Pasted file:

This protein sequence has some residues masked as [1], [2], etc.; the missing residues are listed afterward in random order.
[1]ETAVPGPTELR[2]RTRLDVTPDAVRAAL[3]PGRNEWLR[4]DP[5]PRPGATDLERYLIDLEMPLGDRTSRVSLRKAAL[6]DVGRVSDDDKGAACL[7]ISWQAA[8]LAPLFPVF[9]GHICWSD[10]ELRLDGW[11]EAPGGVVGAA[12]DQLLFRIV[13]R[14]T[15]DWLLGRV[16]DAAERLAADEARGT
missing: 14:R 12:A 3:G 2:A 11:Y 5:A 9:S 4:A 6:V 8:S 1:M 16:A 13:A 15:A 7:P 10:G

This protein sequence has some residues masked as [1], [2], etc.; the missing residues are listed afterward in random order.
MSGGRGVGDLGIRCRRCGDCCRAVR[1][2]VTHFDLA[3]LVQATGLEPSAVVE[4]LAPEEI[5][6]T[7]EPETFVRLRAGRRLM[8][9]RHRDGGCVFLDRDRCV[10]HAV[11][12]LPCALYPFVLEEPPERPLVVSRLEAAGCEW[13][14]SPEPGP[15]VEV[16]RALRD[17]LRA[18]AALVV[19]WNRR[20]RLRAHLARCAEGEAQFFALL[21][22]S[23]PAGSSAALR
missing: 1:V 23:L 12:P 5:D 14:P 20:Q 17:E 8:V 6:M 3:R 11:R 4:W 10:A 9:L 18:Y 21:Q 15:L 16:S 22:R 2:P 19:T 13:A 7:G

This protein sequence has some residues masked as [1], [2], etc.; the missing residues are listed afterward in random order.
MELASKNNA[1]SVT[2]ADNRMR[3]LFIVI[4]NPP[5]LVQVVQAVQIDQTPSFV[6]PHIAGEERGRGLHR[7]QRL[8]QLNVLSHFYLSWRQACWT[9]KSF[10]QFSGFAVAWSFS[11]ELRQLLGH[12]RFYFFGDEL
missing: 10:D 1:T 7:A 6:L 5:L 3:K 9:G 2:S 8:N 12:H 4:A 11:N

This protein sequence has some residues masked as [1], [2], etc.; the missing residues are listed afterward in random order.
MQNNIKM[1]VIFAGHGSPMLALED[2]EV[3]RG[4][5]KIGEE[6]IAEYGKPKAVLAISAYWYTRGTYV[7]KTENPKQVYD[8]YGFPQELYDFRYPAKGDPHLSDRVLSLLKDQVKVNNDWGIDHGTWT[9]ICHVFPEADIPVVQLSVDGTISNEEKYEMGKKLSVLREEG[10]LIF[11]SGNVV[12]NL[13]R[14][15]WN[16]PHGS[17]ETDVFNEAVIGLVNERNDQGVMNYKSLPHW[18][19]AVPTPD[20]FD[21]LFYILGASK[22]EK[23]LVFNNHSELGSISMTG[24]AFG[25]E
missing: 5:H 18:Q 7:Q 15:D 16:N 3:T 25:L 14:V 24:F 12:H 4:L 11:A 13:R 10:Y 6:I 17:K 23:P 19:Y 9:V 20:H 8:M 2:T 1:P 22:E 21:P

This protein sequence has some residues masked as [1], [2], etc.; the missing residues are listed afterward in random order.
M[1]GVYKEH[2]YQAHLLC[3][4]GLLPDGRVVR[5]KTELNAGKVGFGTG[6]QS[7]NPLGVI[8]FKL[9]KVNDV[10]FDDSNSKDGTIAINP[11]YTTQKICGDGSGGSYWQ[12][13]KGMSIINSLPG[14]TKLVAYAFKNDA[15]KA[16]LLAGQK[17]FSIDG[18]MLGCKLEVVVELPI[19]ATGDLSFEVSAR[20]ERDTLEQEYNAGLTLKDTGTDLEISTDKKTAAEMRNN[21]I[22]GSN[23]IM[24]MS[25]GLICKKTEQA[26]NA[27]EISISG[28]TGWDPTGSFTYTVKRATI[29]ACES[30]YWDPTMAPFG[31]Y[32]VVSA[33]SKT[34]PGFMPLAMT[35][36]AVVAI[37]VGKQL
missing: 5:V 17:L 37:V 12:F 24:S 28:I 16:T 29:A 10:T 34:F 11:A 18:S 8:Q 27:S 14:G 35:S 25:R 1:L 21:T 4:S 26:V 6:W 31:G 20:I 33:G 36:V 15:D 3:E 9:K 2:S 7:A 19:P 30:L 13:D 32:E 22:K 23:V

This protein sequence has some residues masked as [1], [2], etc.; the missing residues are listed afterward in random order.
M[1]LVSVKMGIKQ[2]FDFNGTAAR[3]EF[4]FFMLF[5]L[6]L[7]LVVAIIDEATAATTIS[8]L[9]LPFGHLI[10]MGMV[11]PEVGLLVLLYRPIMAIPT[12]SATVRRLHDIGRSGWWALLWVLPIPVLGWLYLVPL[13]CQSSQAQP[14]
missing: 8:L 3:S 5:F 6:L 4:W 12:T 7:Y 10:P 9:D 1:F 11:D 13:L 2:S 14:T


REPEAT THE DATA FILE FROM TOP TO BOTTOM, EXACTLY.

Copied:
This protein sequence has some residues masked as [1], [2], etc.; the missing residues are listed afterward in random order.
[1]ETAVPGPTELR[2]RTRLDVTPDAVRAAL[3]PGRNEWLR[4]DP[5]PRPGATDLERYLIDLEMPLGDRTSRVSLRKAAL[6]DVGRVSDDDKGAACL[7]ISWQAA[8]LAPLFPVF[9]GHICWSD[10]ELRLDGW[11]EAPGGVVGAA[12]DQLLFRIV[13]R[14]T[15]DWLLGRV[16]DAAERLAADEARGT
missing: 14:R 12:A 3:G 2:A 11:Y 5:A 9:S 4:A 6:V 8:S 1:M 16:A 13:A 15:A 7:P 10:G

This protein sequence has some residues masked as [1], [2], etc.; the missing residues are listed afterward in random order.
MSGGRGVGDLGIRCRRCGDCCRAVR[1][2]VTHFDLA[3]LVQATGLEPSAVVE[4]LAPEEI[5][6]T[7]EPETFVRLRAGRRLM[8][9]RHRDGGCVFLDRDRCV[10]HAV[11][12]LPCALYPFVLEEPPERPLVVSRLEAAGCEW[13][14]SPEPGP[15]VEV[16]RALRD[17]LRA[18]AALVV[19]WNRR[20]RLRAHLARCAEGEAQFFALL[21][22]S[23]PAGSSAALR
missing: 1:V 23:L 12:P 5:D 14:P 20:Q 17:E 8:V 6:M 3:R 11:R 4:W 10:A 9:L 18:Y 21:Q 15:L 16:S 22:R 2:P 19:T 13:A 7:G

This protein sequence has some residues masked as [1], [2], etc.; the missing residues are listed afterward in random order.
MELASKNNA[1]SVT[2]ADNRMR[3]LFIVI[4]NPP[5]LVQVVQAVQIDQTPSFV[6]PHIAGEERGRGLHR[7]QRL[8]QLNVLSHFYLSWRQACWT[9]KSF[10]QFSGFAVAWSFS[11]ELRQLLGH[12]RFYFFGDEL
missing: 10:D 1:T 7:A 6:L 5:L 3:K 9:G 2:S 8:N 12:H 4:A 11:N

This protein sequence has some residues masked as [1], [2], etc.; the missing residues are listed afterward in random order.
MQNNIKM[1]VIFAGHGSPMLALED[2]EV[3]RG[4][5]KIGEE[6]IAEYGKPKAVLAISAYWYTRGTYV[7]KTENPKQVYD[8]YGFPQELYDFRYPAKGDPHLSDRVLSLLKDQVKVNNDWGIDHGTWT[9]ICHVFPEADIPVVQLSVDGTISNEEKYEMGKKLSVLREEG[10]LIF[11]SGNVV[12]NL[13]R[14][15]WN[16]PHGS[17]ETDVFNEAVIGLVNERNDQGVMNYKSLPHW[18][19]AVPTPD[20]FD[21]LFYILGASK[22]EK[23]LVFNNHSELGSISMTG[24]AFG[25]E
missing: 5:H 18:Q 7:Q 15:D 16:N 3:T 25:L 14:V 24:F 12:H 4:L 11:A 13:R 10:Y 6:I 17:K 23:P 19:Y 9:V 20:H 8:M 2:T 1:P 22:E 21:P

This protein sequence has some residues masked as [1], [2], etc.; the missing residues are listed afterward in random order.
M[1]GVYKEH[2]YQAHLLC[3][4]GLLPDGRVVR[5]KTELNAGKVGFGTG[6]QS[7]NPLGVI[8]FKL[9]KVNDV[10]FDDSNSKDGTIAINP[11]YTTQKICGDGSGGSYWQ[12][13]KGMSIINSLPG[14]TKLVAYAFKNDA[15]KA[16]LLAGQK[17]FSIDG[18]MLGCKLEVVVELPI[19]ATGDLSFEVSAR[20]ERDTLEQEYNAGLTLKDTGTDLEISTDKKTAAEMRNN[21]I[22]GSN[23]IM[24]MS[25]GLICKKTEQA[26]NA[27]EISISG[28]TGWDPTGSFTYTVKRATI[29]ACES[30]YWDPTMAPFG[31]Y[32]VVSA[33]SKT[34]PGFMPLAMT[35][36]AVVAI[37]VGKQL
missing: 5:V 17:L 37:V 12:F 24:S 28:I 16:T 29:A 10:T 34:F 11:A 18:S 8:Q 27:S 14:G 35:S 25:R 1:L 21:T 4:S 26:V 6:W 31:G 20:I 33:G 36:V 15:D 3:E 9:K 2:S 7:A 19:P 30:L 13:D 32:E 22:K 23:V

This protein sequence has some residues masked as [1], [2], etc.; the missing residues are listed afterward in random order.
M[1]LVSVKMGIKQ[2]FDFNGTAAR[3]EF[4]FFMLF[5]L[6]L[7]LVVAIIDEATAATTIS[8]L[9]LPFGHLI[10]MGMV[11]PEVGLLVLLYRPIMAIPT[12]SATVRRLHDIGRSGWWALLWVLPIPVLGWLYLVPL[13]CQSSQAQP[14]
missing: 8:L 3:S 5:F 6:L 4:W 12:T 7:Y 10:P 9:D 1:F 11:D 13:L 2:S 14:T